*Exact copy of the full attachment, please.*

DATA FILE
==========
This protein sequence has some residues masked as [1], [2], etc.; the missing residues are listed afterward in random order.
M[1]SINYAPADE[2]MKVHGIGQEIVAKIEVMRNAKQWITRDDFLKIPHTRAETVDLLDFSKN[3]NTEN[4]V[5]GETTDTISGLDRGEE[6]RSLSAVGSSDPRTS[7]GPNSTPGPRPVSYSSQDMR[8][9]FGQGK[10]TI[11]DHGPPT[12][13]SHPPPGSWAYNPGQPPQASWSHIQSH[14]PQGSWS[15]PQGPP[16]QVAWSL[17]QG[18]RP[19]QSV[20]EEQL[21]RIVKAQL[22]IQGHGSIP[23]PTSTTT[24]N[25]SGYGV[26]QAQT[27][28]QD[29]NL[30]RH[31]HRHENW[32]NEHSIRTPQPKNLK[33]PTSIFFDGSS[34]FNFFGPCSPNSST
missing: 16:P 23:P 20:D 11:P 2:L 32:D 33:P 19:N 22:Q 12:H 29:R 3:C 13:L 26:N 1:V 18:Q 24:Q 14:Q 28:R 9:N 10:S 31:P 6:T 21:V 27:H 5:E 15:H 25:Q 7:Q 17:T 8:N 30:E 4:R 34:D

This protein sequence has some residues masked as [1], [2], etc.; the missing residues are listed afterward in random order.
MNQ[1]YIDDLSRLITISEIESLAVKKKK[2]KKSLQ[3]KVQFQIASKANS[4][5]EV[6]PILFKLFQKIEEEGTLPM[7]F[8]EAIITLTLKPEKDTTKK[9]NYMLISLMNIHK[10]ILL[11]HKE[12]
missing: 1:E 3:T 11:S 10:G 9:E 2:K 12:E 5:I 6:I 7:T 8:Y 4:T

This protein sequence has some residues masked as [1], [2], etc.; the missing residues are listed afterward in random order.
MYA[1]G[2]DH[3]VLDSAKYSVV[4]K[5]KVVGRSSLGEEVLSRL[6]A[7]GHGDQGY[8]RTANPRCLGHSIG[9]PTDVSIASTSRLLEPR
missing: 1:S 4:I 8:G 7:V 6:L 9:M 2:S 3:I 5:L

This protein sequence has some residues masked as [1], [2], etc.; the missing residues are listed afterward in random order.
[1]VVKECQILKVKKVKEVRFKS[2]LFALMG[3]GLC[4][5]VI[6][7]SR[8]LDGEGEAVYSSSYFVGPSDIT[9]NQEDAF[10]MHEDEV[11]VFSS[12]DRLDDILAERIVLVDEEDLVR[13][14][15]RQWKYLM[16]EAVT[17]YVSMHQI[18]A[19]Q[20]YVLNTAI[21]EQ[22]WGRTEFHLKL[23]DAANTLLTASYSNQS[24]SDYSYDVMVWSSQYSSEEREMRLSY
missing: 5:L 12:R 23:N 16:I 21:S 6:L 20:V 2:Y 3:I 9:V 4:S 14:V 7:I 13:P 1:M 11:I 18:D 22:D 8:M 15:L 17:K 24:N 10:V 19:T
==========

This protein sequence has some residues masked as [1], [2], etc.; the missing residues are listed afterward in random order.
M[1]SINYAPADE[2]MKVHGIGQEIVAKIEVMRNAKQWITRDDFLKIPHTRAETVDLLDFSKN[3]NTEN[4]V[5]GETTDTISGLDRGEE[6]RSLSAVGSSDPRTS[7]GPNSTPGPRPVSYSSQDMR[8][9]FGQGK[10]TI[11]DHGPPT[12][13]SHPPPGSWAYNPGQPPQASWSHIQSH[14]PQGSWS[15]PQGPP[16]QVAWSL[17]QG[18]RP[19]QSV[20]EEQL[21]RIVKAQL[22]IQGHGSIP[23]PTSTTT[24]N[25]SGYGV[26]QAQT[27][28]QD[29]NL[30]RH[31]HRHENW[32]NEHSIRTPQPKNLK[33]PTSIFFDGSS[34]FNFFGPCSPNSST
missing: 16:P 23:P 20:D 11:P 2:L 32:D 33:P 19:N 22:Q 12:H 29:R 3:C 13:L 26:N 1:V 18:Q 24:Q 14:Q 28:R 9:N 10:S 31:P 6:T 21:V 27:H 5:E 15:H 25:Q 7:Q 17:T 8:N 30:E 4:R 34:D

This protein sequence has some residues masked as [1], [2], etc.; the missing residues are listed afterward in random order.
MNQ[1]YIDDLSRLITISEIESLAVKKKK[2]KKSLQ[3]KVQFQIASKANS[4][5]EV[6]PILFKLFQKIEEEGTLPM[7]F[8]EAIITLTLKPEKDTTKK[9]NYMLISLMNIHK[10]ILL[11]HKE[12]
missing: 1:E 3:T 11:S 10:G 9:E 2:K 12:E 5:I 6:I 7:T 8:Y 4:T

This protein sequence has some residues masked as [1], [2], etc.; the missing residues are listed afterward in random order.
MYA[1]G[2]DH[3]VLDSAKYSVV[4]K[5]KVVGRSSLGEEVLSRL[6]A[7]GHGDQGY[8]RTANPRCLGHSIG[9]PTDVSIASTSRLLEPR
missing: 1:S 4:I 8:G 7:V 6:L 9:M 2:S 3:I 5:L

This protein sequence has some residues masked as [1], [2], etc.; the missing residues are listed afterward in random order.
[1]VVKECQILKVKKVKEVRFKS[2]LFALMG[3]GLC[4][5]VI[6][7]SR[8]LDGEGEAVYSSSYFVGPSDIT[9]NQEDAF[10]MHEDEV[11]VFSS[12]DRLDDILAERIVLVDEEDLVR[13][14][15]RQWKYLM[16]EAVT[17]YVSMHQI[18]A[19]Q[20]YVLNTAI[21]EQ[22]WGRTEFHLKL[23]DAANTLLTASYSNQS[24]SDYSYDVMVWSSQYSSEEREMRLSY
missing: 5:L 12:R 23:N 16:I 21:S 6:L 20:V 2:Y 3:I 9:V 4:S 14:V 7:I 13:P 1:M 11:I 18:D 22:D 8:M 15:L 17:K 24:N 10:V 19:T